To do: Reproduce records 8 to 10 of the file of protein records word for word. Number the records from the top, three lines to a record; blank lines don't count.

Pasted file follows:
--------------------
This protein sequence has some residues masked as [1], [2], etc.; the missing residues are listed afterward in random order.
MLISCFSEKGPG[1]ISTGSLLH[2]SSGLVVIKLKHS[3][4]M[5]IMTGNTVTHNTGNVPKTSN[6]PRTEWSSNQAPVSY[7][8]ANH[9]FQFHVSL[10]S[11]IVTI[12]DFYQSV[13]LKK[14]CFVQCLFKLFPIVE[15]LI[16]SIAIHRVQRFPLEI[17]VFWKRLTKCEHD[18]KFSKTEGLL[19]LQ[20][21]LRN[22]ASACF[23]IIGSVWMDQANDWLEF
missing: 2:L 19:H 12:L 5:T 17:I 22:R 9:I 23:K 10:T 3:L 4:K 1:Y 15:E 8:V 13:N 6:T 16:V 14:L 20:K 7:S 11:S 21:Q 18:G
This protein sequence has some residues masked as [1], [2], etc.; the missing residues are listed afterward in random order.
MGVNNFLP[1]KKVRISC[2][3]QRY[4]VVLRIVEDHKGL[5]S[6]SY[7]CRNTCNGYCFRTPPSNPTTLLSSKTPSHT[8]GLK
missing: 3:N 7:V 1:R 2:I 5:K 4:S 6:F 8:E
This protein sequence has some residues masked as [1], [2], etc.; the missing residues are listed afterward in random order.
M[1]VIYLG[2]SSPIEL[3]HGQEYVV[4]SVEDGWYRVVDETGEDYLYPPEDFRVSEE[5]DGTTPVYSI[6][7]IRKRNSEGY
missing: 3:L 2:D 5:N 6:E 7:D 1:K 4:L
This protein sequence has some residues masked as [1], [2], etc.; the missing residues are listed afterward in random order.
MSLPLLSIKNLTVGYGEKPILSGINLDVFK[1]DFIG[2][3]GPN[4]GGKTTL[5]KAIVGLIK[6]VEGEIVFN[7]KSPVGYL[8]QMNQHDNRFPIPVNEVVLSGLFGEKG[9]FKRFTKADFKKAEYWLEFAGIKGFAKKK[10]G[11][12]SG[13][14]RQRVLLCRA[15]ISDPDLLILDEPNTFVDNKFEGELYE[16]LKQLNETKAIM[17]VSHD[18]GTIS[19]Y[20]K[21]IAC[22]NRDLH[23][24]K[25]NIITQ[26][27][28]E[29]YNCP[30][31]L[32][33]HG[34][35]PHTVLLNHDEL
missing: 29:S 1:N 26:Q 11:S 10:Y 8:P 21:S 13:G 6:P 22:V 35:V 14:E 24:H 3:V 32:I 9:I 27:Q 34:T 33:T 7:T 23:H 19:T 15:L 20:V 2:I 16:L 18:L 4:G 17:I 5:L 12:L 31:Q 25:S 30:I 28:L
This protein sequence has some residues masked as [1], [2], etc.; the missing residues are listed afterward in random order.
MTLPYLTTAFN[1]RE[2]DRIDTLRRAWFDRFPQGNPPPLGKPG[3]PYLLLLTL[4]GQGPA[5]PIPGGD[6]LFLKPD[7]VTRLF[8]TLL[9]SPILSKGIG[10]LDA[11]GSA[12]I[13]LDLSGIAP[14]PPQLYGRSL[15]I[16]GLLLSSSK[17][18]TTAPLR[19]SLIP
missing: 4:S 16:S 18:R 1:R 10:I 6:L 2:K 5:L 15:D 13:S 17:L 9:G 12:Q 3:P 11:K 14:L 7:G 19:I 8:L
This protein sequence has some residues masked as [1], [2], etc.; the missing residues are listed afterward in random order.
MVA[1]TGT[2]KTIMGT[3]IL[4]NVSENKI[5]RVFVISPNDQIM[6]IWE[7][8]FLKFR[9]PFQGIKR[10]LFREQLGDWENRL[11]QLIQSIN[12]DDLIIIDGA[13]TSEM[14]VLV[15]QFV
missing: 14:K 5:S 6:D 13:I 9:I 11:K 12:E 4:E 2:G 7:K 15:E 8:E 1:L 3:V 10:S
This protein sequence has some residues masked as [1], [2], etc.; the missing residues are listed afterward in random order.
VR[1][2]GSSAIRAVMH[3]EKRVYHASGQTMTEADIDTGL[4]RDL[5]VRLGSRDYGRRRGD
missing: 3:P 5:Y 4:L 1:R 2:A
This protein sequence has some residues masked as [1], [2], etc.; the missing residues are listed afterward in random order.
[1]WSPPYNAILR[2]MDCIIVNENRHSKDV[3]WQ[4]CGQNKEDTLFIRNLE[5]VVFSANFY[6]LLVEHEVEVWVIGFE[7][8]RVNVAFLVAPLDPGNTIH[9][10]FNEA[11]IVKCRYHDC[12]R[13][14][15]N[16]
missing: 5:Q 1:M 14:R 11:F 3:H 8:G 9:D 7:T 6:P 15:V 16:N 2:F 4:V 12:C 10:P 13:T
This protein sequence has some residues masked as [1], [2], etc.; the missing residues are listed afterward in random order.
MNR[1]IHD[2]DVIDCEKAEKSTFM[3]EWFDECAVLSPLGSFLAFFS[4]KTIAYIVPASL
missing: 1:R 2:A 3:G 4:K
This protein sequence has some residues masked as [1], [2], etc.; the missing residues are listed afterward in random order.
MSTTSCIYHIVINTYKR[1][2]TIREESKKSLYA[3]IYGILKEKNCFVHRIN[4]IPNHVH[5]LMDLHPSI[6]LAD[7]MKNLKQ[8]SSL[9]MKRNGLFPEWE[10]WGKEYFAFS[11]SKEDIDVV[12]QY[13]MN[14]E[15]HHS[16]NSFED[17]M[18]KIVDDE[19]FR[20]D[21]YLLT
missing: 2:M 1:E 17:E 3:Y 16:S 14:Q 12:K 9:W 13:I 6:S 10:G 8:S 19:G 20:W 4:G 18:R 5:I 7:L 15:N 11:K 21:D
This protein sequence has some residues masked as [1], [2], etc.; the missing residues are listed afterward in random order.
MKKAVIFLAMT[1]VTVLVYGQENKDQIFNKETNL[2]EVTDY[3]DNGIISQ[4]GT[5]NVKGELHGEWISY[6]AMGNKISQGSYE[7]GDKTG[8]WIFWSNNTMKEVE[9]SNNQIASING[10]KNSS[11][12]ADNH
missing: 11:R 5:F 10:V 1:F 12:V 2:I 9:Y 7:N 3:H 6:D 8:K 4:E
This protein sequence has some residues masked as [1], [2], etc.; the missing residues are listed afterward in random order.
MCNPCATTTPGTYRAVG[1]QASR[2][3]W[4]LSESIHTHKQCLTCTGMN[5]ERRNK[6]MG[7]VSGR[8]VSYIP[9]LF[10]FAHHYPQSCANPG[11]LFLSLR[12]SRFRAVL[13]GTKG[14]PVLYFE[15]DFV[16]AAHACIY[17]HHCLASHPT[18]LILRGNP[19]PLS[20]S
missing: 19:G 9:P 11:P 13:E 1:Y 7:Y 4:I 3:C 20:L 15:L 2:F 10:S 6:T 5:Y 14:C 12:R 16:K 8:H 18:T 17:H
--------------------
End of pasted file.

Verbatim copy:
This protein sequence has some residues masked as [1], [2], etc.; the missing residues are listed afterward in random order.
[1]WSPPYNAILR[2]MDCIIVNENRHSKDV[3]WQ[4]CGQNKEDTLFIRNLE[5]VVFSANFY[6]LLVEHEVEVWVIGFE[7][8]RVNVAFLVAPLDPGNTIH[9][10]FNEA[11]IVKCRYHDC[12]R[13][14][15]N[16]
missing: 5:Q 1:M 14:R 11:F 3:H 8:G 9:D 7:T 6:P 15:V 16:N 2:F 4:V 12:C 10:P 13:T
This protein sequence has some residues masked as [1], [2], etc.; the missing residues are listed afterward in random order.
MNR[1]IHD[2]DVIDCEKAEKSTFM[3]EWFDECAVLSPLGSFLAFFS[4]KTIAYIVPASL
missing: 1:R 2:A 3:G 4:K
This protein sequence has some residues masked as [1], [2], etc.; the missing residues are listed afterward in random order.
MSTTSCIYHIVINTYKR[1][2]TIREESKKSLYA[3]IYGILKEKNCFVHRIN[4]IPNHVH[5]LMDLHPSI[6]LAD[7]MKNLKQ[8]SSL[9]MKRNGLFPEWE[10]WGKEYFAFS[11]SKEDIDVV[12]QY[13]MN[14]E[15]HHS[16]NSFED[17]M[18]KIVDDE[19]FR[20]D[21]YLLT
missing: 2:M 1:E 17:E 3:Y 16:S 14:Q 12:K 9:W 13:I 6:S 10:G 8:S 19:G 20:W 4:G 18:R 5:I 7:L 15:N 11:K 21:D